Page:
Given the nature of the projects CPEC includes, these three organizations are tailor-made to execute them. The FWO is at the helm of upgrading the road infrastructure; the NLC is managing the logistics facilities while the SCO is laying down new communication lines.

By July 2015, the FWO was reported to have completed 311 miles of the CPEC’s 540 mile long western route in a short time of less than 18 months. Work had already begun on infrastructure upgrades in anticipation of the upcoming corridor. On February 3, 2016, Prime Minister Nawaz Sharif inaugurated the 120 mile M-8 motorway or the Gwadar-Turbat-Hoshab road, constructed by the FWO, a vital artery which would connect the eastern, western and central routes of CPEC with Gwadar, serving all Gwadar bound traffic.

The NLC has been active in revamping the nation’s logistics facilities to gear up for the increased cargo and traffic movement the CPEC is expected to bring. In April 2016, a high level delegation from the NLC visited Germany to explore the feasibility of setting up truck assembly lines under a joint-venture project with leading companies, MAN and Mercedes. Speaking on the indispensability of the NLC in CPEC, Pakistan’s federal minister  of Planning, Development and Reforms, Ahsan Iqbal stated that “ progressive outlook and futuristic plans of National Logistic Cell (NLC) be specifically aligned in accordance with transportation needs of the China Pakistan Economic Corridor”.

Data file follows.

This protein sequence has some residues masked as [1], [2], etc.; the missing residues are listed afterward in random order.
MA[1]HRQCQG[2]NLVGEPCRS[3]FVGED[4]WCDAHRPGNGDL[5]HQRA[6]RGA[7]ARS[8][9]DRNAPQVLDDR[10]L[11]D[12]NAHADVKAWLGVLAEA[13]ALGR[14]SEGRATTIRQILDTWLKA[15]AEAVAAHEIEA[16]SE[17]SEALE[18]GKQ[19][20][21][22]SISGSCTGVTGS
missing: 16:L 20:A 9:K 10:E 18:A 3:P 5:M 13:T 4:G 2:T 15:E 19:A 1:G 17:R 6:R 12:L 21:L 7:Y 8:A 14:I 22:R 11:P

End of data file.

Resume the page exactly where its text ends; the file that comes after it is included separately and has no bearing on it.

In May, the ground breaking ceremony of the 509 mile long Pakistan-China optic fiber cable (to be laid between Rawalpindi and Khunjerab Pass) was held, which would provide 3G and 4G services to Gilgit-Baltistan, adding an alternate telecommunication route between Pakistan and China. SCO has been entrusted with the task of completing the project. Internet service in Gilgit-Baltistan is a monopoly of the SCO which has a 1,553 mile fiber optic cable network in the region. In absence of any other competitors, SCO’s authority over the latest fiber optic network will further increase the local population’s dependence on the organization (and indirectly the military) for communication services.

In addition to the institutionalized economic gains mentioned above, there will likely be windfalls to the individuals who control the military’s real estate holdings which happen to lie in the vicinity of the CPEC routes, given that the army is the largest landowner in Pakistan.

While it is the Prime Minister Nawaz Sharif who inaugurates CPEC’s key projects, it is the Pakistan Army which controls them. At present, the management of CPEC is under the Ministry of Planning, Development, and Reforms but reports have stated that the army has sought a formal role in the corridor’s management through a CPEC Development Authority. Commenting on this development, Minister Ahsan Iqbal expressed his reluctance stating that “setting up an authority will mean involving three-dozen more people in decision-making process.”

The CPEC shall definitely be constructed, not solely because the civilian leadership is playing a proactive role in it, but because it is in the military’s economic interests.

Mr. Prateek Joshi is a post graduate candidate in International Relations from South Asian University (a SAARC Nations project) in New Delhi, India. He has previously interned with Wikistrat and Observer Research Foundation.